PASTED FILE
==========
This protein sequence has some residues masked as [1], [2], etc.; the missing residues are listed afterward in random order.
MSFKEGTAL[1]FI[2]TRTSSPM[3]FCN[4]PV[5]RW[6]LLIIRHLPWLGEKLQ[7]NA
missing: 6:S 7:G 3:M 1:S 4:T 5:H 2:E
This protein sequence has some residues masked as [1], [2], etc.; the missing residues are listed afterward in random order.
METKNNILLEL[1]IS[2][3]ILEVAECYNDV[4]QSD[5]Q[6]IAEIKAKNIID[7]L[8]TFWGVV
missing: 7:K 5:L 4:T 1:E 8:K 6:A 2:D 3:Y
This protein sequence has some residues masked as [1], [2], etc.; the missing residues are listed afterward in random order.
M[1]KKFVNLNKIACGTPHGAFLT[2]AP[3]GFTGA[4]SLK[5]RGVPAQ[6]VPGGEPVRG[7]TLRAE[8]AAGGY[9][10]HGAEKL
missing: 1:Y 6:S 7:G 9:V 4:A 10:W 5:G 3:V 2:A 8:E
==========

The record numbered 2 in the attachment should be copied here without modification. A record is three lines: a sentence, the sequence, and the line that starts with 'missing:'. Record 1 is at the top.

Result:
This protein sequence has some residues masked as [1], [2], etc.; the missing residues are listed afterward in random order.
METKNNILLEL[1]IS[2][3]ILEVAECYNDV[4]QSD[5]Q[6]IAEIKAKNIID[7]L[8]TFWGVV
missing: 7:K 5:L 4:T 1:E 8:K 6:A 2:D 3:Y